In a historic victory for religious liberty, a state superior court in California ruled that a Christian baker was within her rights to refuse a request to bake a wedding cake for a same-sex ceremony.
Cathy Miller owns and operates a bakery called “Tastries” in Bakersfield, California, and in 2017, she received a request from a same-sex couple who asked for a custom wedding cake for their vow renewal ceremony.
Miller declined the request and even referred the couple to another baker who would be willing to fulfill the order. When the couple asked Miller why she refused to create their cake, Miller explained that the message of the cake violated her Christian beliefs.
The couple found another baker to make their cake, but they still filed a claim of discrimination with the state of California against Miller. The state then sued Miller.
Every artist and business owner, whether they are religious or secular, has every right to refuse to express a message that they disagree with. Miller gladly serves all people, regardless of their sexual orientation. She simply won’t promote an ideology that violates her deeply held beliefs with a celebratory cake.
Thankfully, Superior Court Judge J. Eric Bradshaw reaffirmed Miller’s First Amendment right to free speech and ruled that she had not discriminated against the couple. Miller often served, and even employed, individuals living an openly homosexual lifestyle. Her refusal had nothing to do with the customers, only with the request itself.
Judge Bradshaw also concluded that baking a wedding cake qualifies as speech. “The right to freedom of thought protected by the First Amendment includes both the right to speak freely and the right to refrain from speaking at all,” the judge wrote.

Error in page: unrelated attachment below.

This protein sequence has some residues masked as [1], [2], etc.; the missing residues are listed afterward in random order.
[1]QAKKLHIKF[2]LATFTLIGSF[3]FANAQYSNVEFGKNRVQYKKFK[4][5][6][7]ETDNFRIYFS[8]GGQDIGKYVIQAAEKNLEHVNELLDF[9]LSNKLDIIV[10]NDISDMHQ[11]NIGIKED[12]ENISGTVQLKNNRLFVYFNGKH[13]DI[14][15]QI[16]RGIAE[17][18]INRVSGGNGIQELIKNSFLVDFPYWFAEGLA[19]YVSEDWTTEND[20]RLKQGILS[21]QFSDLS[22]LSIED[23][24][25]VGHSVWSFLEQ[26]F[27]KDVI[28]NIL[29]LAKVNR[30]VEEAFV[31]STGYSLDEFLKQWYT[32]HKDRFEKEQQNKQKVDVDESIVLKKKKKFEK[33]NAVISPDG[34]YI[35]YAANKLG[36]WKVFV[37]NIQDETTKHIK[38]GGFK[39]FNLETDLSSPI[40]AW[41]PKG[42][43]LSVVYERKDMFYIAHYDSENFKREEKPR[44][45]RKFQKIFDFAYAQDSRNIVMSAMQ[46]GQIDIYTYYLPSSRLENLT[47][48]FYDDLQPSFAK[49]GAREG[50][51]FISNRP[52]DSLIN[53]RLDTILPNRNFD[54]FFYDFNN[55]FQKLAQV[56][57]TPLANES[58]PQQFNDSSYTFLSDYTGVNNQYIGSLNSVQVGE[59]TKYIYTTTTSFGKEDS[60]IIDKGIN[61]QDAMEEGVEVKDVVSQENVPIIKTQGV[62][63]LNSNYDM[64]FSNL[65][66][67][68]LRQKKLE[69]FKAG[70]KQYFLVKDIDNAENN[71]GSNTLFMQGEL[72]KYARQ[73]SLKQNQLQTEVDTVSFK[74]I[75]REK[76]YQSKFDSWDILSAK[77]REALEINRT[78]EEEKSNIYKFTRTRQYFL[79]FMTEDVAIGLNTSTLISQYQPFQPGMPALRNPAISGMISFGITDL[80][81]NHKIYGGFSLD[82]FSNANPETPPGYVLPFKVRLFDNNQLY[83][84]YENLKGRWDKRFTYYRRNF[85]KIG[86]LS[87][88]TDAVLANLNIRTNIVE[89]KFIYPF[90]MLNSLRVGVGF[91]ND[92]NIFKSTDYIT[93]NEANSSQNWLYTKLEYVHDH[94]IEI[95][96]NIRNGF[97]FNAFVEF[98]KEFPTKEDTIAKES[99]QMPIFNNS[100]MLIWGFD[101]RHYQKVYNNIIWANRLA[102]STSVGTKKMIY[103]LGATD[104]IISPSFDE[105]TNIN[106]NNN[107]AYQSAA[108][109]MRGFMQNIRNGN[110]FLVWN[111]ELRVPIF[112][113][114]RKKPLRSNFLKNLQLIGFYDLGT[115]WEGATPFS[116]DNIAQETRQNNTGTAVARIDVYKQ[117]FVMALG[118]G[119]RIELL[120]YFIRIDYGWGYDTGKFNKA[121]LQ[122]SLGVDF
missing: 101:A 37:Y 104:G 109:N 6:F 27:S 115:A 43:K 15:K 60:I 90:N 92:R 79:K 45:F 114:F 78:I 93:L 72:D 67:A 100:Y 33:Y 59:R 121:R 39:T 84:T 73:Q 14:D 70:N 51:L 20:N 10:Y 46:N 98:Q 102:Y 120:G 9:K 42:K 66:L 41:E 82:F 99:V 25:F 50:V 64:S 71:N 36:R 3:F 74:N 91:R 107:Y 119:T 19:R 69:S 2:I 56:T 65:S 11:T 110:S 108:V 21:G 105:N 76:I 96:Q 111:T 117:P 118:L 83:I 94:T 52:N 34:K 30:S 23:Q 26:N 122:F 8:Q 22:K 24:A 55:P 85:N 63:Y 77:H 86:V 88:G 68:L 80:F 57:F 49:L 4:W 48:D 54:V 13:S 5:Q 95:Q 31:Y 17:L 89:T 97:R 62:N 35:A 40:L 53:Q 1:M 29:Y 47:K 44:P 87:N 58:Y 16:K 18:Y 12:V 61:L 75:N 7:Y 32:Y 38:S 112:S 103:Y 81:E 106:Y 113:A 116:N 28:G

“The Constitution looks beyond written or spoken words as mediums of expression, and the cases have recognized that the First Amendment shields acts such as saluting a flag (and refusing to do so), wearing an armband to protest a war, displaying a red flag, and even marching, walking or parading in uniforms displaying the swastika,” he continued.
“The evidence affirmatively showed that defendants’ wedding cakes are pure speech, designed and intended – genuinely and primarily – as an artistic expression of support for a man and a woman united in the ‘sacrament’ of marriage, and a collaboration with them in the celebration of their marriage.”
“The wedding cake expresses support for the marriage. The wedding cake is an expression that the union is ‘marriage,’ and should be celebrated,” he added.
Unfortunately, the decision will likely be appealed by the state of California, but another very similar case provides an opportunity for the First Amendment rights of business owners to be upheld nationwide.
Christian graphic designer Lorie Smith, is challenging a Colorado law that forces her to design websites for same-sex couples, and her case is being heard by the U.S. Supreme Court. A victory for Smith would provide nationwide protection of the constitutional right of creative professionals to refuse to promote a message at odds with their deeply held beliefs.
In the meantime, Miller’s victory is worth celebrating. It is a significant win for religious liberty in California, and in the case that it’s challenged again, Smith’s case before the Supreme Court in December acts as another source of hope.